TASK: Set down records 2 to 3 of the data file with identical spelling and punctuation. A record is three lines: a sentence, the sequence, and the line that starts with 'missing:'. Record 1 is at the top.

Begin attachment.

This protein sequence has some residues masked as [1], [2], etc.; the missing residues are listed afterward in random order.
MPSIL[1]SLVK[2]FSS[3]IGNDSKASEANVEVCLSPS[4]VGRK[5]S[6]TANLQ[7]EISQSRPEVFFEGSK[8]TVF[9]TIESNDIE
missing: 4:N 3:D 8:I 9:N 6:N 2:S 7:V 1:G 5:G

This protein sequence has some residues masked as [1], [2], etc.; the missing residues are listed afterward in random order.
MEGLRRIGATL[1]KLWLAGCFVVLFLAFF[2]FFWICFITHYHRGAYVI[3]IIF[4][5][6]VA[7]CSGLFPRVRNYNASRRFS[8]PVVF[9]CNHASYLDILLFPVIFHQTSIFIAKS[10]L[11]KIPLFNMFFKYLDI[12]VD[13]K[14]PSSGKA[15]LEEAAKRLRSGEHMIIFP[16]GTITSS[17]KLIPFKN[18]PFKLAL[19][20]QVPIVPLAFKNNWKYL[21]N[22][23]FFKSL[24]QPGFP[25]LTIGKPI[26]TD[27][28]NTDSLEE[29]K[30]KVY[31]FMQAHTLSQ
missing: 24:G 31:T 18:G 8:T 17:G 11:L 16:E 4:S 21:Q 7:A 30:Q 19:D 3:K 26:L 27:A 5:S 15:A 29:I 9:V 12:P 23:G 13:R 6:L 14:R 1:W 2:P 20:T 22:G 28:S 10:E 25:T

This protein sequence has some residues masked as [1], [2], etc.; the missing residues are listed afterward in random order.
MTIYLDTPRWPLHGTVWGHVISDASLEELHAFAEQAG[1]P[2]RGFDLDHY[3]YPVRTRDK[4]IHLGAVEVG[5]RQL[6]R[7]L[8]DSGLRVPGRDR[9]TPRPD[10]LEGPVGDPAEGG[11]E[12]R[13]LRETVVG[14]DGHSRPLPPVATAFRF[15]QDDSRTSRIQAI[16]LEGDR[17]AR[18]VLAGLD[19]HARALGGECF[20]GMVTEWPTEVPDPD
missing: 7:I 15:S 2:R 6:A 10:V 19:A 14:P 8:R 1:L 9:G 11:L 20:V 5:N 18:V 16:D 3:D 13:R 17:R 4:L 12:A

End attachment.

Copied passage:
This protein sequence has some residues masked as [1], [2], etc.; the missing residues are listed afterward in random order.
MEGLRRIGATL[1]KLWLAGCFVVLFLAFF[2]FFWICFITHYHRGAYVI[3]IIF[4][5][6]VA[7]CSGLFPRVRNYNASRRFS[8]PVVF[9]CNHASYLDILLFPVIFHQTSIFIAKS[10]L[11]KIPLFNMFFKYLDI[12]VD[13]K[14]PSSGKA[15]LEEAAKRLRSGEHMIIFP[16]GTITSS[17]KLIPFKN[18]PFKLAL[19][20]QVPIVPLAFKNNWKYL[21]N[22][23]FFKSL[24]QPGFP[25]LTIGKPI[26]TD[27][28]NTDSLEE[29]K[30]KVY[31]FMQAHTLSQ
missing: 24:G 31:T 18:G 8:T 17:G 11:L 16:E 4:S 21:Q 7:A 30:Q 19:D 3:K 26:L 27:A 5:S 15:A 29:I 9:V 12:P 23:G 13:R 6:L 14:R 1:W 2:P 20:T 22:G 28:S 10:E 25:T

This protein sequence has some residues masked as [1], [2], etc.; the missing residues are listed afterward in random order.
MTIYLDTPRWPLHGTVWGHVISDASLEELHAFAEQAG[1]P[2]RGFDLDHY[3]YPVRTRDK[4]IHLGAVEVG[5]RQL[6]R[7]L[8]DSGLRVPGRDR[9]TPRPD[10]LEGPVGDPAEGG[11]E[12]R[13]LRETVVG[14]DGHSRPLPPVATAFRF[15]QDDSRTSRIQAI[16]LEGDR[17]AR[18]VLAGLD[19]HARALGGECF[20]GMVTEWPTEVPDPD
missing: 7:I 15:S 2:R 6:A 10:V 19:A 14:P 8:R 1:L 9:G 11:L 20:V 5:N 18:V 16:D 3:D 13:R 17:R 4:L 12:A